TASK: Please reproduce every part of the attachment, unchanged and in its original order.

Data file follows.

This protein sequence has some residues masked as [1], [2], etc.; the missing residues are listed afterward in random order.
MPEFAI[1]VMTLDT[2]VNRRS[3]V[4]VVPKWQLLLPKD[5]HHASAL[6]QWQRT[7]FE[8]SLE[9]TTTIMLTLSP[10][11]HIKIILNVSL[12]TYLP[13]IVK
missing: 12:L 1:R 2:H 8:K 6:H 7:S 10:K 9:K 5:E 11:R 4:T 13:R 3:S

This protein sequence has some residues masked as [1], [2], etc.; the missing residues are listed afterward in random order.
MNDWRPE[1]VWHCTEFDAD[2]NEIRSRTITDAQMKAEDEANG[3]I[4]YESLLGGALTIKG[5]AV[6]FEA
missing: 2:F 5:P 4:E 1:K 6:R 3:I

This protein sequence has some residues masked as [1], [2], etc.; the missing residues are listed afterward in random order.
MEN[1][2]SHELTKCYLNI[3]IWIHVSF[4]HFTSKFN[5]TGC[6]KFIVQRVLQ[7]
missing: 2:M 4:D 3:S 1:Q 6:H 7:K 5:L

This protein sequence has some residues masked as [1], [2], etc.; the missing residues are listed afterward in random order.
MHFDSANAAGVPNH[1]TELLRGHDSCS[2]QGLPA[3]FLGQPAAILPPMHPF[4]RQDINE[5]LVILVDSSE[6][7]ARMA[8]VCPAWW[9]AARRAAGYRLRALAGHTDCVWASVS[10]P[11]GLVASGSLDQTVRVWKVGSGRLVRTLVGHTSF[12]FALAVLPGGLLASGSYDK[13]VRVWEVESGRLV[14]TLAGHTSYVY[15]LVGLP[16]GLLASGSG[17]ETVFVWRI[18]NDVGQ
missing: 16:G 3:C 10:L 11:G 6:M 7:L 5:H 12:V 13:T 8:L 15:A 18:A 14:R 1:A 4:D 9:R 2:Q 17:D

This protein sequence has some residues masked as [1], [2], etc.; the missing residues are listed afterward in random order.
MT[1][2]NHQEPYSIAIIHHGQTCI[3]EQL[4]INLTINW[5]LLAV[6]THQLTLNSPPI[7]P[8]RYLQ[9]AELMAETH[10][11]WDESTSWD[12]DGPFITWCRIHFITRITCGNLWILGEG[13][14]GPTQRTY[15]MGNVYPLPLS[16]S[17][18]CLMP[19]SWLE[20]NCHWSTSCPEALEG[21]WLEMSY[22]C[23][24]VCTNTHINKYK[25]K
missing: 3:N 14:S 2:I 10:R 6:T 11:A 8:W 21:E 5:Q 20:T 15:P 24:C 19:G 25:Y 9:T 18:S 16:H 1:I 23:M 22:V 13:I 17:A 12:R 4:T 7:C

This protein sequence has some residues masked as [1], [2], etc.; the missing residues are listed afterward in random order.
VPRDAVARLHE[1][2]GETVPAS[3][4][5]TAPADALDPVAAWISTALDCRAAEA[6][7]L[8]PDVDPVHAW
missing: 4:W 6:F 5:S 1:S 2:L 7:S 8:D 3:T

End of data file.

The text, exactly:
This protein sequence has some residues masked as [1], [2], etc.; the missing residues are listed afterward in random order.
MPEFAI[1]VMTLDT[2]VNRRS[3]V[4]VVPKWQLLLPKD[5]HHASAL[6]QWQRT[7]FE[8]SLE[9]TTTIMLTLSP[10][11]HIKIILNVSL[12]TYLP[13]IVK
missing: 12:L 1:R 2:H 8:K 6:H 7:S 10:K 9:K 5:E 11:R 4:T 13:R 3:S

This protein sequence has some residues masked as [1], [2], etc.; the missing residues are listed afterward in random order.
MNDWRPE[1]VWHCTEFDAD[2]NEIRSRTITDAQMKAEDEANG[3]I[4]YESLLGGALTIKG[5]AV[6]FEA
missing: 2:F 5:P 4:E 1:K 6:R 3:I

This protein sequence has some residues masked as [1], [2], etc.; the missing residues are listed afterward in random order.
MEN[1][2]SHELTKCYLNI[3]IWIHVSF[4]HFTSKFN[5]TGC[6]KFIVQRVLQ[7]
missing: 2:M 4:D 3:S 1:Q 6:H 7:K 5:L

This protein sequence has some residues masked as [1], [2], etc.; the missing residues are listed afterward in random order.
MHFDSANAAGVPNH[1]TELLRGHDSCS[2]QGLPA[3]FLGQPAAILPPMHPF[4]RQDINE[5]LVILVDSSE[6][7]ARMA[8]VCPAWW[9]AARRAAGYRLRALAGHTDCVWASVS[10]P[11]GLVASGSLDQTVRVWKVGSGRLVRTLVGHTSF[12]FALAVLPGGLLASGSYDK[13]VRVWEVESGRLV[14]TLAGHTSYVY[15]LVGLP[16]GLLASGSG[17]ETVFVWRI[18]NDVGQ
missing: 16:G 3:C 10:L 11:G 6:M 7:L 5:H 12:V 13:T 8:L 15:A 18:A 14:R 1:A 4:D 9:R 2:Q 17:D

This protein sequence has some residues masked as [1], [2], etc.; the missing residues are listed afterward in random order.
MT[1][2]NHQEPYSIAIIHHGQTCI[3]EQL[4]INLTINW[5]LLAV[6]THQLTLNSPPI[7]P[8]RYLQ[9]AELMAETH[10][11]WDESTSWD[12]DGPFITWCRIHFITRITCGNLWILGEG[13][14]GPTQRTY[15]MGNVYPLPLS[16]S[17][18]CLMP[19]SWLE[20]NCHWSTSCPEALEG[21]WLEMSY[22]C[23][24]VCTNTHINKYK[25]K
missing: 3:N 14:S 2:I 10:R 6:T 11:A 8:W 21:E 5:Q 20:T 15:P 24:C 19:G 25:Y 9:T 18:S 16:H 1:I 23:M 22:V 13:I 17:A 12:R 4:T 7:C

This protein sequence has some residues masked as [1], [2], etc.; the missing residues are listed afterward in random order.
VPRDAVARLHE[1][2]GETVPAS[3][4][5]TAPADALDPVAAWISTALDCRAAEA[6][7]L[8]PDVDPVHAW
missing: 4:W 6:F 5:S 1:S 2:L 7:S 8:D 3:T